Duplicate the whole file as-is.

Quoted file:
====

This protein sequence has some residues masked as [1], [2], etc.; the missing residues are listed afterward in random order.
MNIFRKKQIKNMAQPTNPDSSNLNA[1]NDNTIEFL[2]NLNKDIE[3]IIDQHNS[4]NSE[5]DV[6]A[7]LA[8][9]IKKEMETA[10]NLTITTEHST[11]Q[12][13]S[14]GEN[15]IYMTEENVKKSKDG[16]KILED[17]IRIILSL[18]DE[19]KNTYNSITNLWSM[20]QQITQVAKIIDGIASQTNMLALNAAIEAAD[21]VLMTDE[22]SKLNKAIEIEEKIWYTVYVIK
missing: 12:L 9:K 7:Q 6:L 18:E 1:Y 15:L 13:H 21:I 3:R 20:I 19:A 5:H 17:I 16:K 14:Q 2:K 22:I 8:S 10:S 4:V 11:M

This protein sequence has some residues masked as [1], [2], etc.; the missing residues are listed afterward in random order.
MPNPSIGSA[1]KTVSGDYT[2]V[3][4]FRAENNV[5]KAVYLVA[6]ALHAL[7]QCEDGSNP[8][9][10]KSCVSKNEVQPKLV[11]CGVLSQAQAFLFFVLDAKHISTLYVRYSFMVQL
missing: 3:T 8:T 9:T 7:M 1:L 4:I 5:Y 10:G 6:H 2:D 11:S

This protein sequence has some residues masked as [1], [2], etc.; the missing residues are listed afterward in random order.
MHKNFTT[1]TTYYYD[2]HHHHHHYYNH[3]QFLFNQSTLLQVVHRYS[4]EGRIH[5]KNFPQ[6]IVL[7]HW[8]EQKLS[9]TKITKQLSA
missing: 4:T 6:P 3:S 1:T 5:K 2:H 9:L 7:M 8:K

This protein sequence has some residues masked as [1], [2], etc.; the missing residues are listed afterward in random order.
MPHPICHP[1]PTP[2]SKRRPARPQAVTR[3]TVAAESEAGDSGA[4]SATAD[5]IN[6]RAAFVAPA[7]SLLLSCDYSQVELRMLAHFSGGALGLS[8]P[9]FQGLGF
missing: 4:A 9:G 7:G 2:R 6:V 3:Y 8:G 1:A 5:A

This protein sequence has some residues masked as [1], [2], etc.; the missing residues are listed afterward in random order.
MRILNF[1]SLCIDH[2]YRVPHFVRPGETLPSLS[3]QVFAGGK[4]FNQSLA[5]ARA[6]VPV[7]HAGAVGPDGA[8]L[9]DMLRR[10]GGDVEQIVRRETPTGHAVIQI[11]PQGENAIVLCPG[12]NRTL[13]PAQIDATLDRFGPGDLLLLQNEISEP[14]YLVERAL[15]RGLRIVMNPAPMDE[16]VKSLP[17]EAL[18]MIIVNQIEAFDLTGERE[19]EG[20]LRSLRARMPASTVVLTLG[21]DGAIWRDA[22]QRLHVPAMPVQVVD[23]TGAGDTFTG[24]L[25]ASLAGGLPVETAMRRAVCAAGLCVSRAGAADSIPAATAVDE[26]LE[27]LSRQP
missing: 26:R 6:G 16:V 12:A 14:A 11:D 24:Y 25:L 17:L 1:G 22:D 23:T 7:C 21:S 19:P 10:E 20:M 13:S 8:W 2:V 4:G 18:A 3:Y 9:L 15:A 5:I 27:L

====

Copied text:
This protein sequence has some residues masked as [1], [2], etc.; the missing residues are listed afterward in random order.
MNIFRKKQIKNMAQPTNPDSSNLNA[1]NDNTIEFL[2]NLNKDIE[3]IIDQHNS[4]NSE[5]DV[6]A[7]LA[8][9]IKKEMETA[10]NLTITTEHST[11]Q[12][13]S[14]GEN[15]IYMTEENVKKSKDG[16]KILED[17]IRIILSL[18]DE[19]KNTYNSITNLWSM[20]QQITQVAKIIDGIASQTNMLALNAAIEAAD[21]VLMTDE[22]SKLNKAIEIEEKIWYTVYVIK
missing: 12:L 9:K 7:Q 6:L 18:E 1:Y 15:L 13:H 21:I 3:R 20:I 19:A 5:H 17:I 16:K 14:Q 2:K 22:I 8:S 10:S 4:V 11:M

This protein sequence has some residues masked as [1], [2], etc.; the missing residues are listed afterward in random order.
MPNPSIGSA[1]KTVSGDYT[2]V[3][4]FRAENNV[5]KAVYLVA[6]ALHAL[7]QCEDGSNP[8][9][10]KSCVSKNEVQPKLV[11]CGVLSQAQAFLFFVLDAKHISTLYVRYSFMVQL
missing: 3:T 8:T 9:T 7:M 1:L 4:I 5:Y 10:G 6:H 2:D 11:S

This protein sequence has some residues masked as [1], [2], etc.; the missing residues are listed afterward in random order.
MHKNFTT[1]TTYYYD[2]HHHHHHYYNH[3]QFLFNQSTLLQVVHRYS[4]EGRIH[5]KNFPQ[6]IVL[7]HW[8]EQKLS[9]TKITKQLSA
missing: 4:T 6:P 3:S 1:T 5:K 2:H 9:L 7:M 8:K

This protein sequence has some residues masked as [1], [2], etc.; the missing residues are listed afterward in random order.
MPHPICHP[1]PTP[2]SKRRPARPQAVTR[3]TVAAESEAGDSGA[4]SATAD[5]IN[6]RAAFVAPA[7]SLLLSCDYSQVELRMLAHFSGGALGLS[8]P[9]FQGLGF
missing: 4:A 9:G 7:G 2:R 6:V 3:Y 8:G 1:A 5:A

This protein sequence has some residues masked as [1], [2], etc.; the missing residues are listed afterward in random order.
MRILNF[1]SLCIDH[2]YRVPHFVRPGETLPSLS[3]QVFAGGK[4]FNQSLA[5]ARA[6]VPV[7]HAGAVGPDGA[8]L[9]DMLRR[10]GGDVEQIVRRETPTGHAVIQI[11]PQGENAIVLCPG[12]NRTL[13]PAQIDATLDRFGPGDLLLLQNEISEP[14]YLVERAL[15]RGLRIVMNPAPMDE[16]VKSLP[17]EAL[18]MIIVNQIEAFDLTGERE[19]EG[20]LRSLRARMPASTVVLTLG[21]DGAIWRDA[22]QRLHVPAMPVQVVD[23]TGAGDTFTG[24]L[25]ASLAGGLPVETAMRRAVCAAGLCVSRAGAADSIPAATAVDE[26]LE[27]LSRQP
missing: 26:R 6:G 16:V 12:A 14:A 11:D 24:Y 25:L 17:L 1:G 22:D 23:T 7:C 21:S 19:P 10:E 20:M 13:S 8:W 2:V 4:G 18:A 3:Y 9:L 15:A 5:I 27:L